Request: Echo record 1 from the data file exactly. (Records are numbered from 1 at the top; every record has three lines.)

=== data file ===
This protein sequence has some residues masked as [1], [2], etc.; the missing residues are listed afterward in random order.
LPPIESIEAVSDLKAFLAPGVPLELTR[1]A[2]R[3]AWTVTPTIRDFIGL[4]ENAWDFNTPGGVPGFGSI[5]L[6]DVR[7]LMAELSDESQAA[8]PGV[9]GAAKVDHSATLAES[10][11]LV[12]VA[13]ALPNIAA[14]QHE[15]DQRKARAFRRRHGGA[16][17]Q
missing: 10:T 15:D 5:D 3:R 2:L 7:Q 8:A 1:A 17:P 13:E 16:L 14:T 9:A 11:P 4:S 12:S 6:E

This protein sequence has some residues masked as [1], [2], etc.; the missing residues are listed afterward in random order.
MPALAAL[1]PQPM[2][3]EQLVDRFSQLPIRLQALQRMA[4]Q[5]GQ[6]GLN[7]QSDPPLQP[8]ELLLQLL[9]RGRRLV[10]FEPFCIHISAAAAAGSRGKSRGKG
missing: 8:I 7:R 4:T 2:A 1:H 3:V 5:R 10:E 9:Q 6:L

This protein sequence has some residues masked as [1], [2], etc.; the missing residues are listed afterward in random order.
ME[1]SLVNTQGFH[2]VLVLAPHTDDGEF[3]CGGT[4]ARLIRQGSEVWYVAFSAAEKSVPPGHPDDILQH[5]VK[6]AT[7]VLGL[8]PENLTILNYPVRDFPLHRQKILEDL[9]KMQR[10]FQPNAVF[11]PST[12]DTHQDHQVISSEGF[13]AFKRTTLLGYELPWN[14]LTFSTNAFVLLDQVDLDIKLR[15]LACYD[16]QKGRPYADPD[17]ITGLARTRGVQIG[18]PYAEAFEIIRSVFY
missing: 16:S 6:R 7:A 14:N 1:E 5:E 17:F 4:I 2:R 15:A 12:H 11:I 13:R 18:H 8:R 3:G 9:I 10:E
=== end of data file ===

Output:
This protein sequence has some residues masked as [1], [2], etc.; the missing residues are listed afterward in random order.
LPPIESIEAVSDLKAFLAPGVPLELTR[1]A[2]R[3]AWTVTPTIRDFIGL[4]ENAWDFNTPGGVPGFGSI[5]L[6]DVR[7]LMAELSDESQAA[8]PGV[9]GAAKVDHSATLAES[10][11]LV[12]VA[13]ALPNIAA[14]QHE[15]DQRKARAFRRRHGGA[16][17]Q
missing: 10:T 15:D 5:D 3:R 2:L 7:Q 8:A 1:A 17:P 13:E 16:L 14:T 9:A 11:P 4:S 12:S 6:E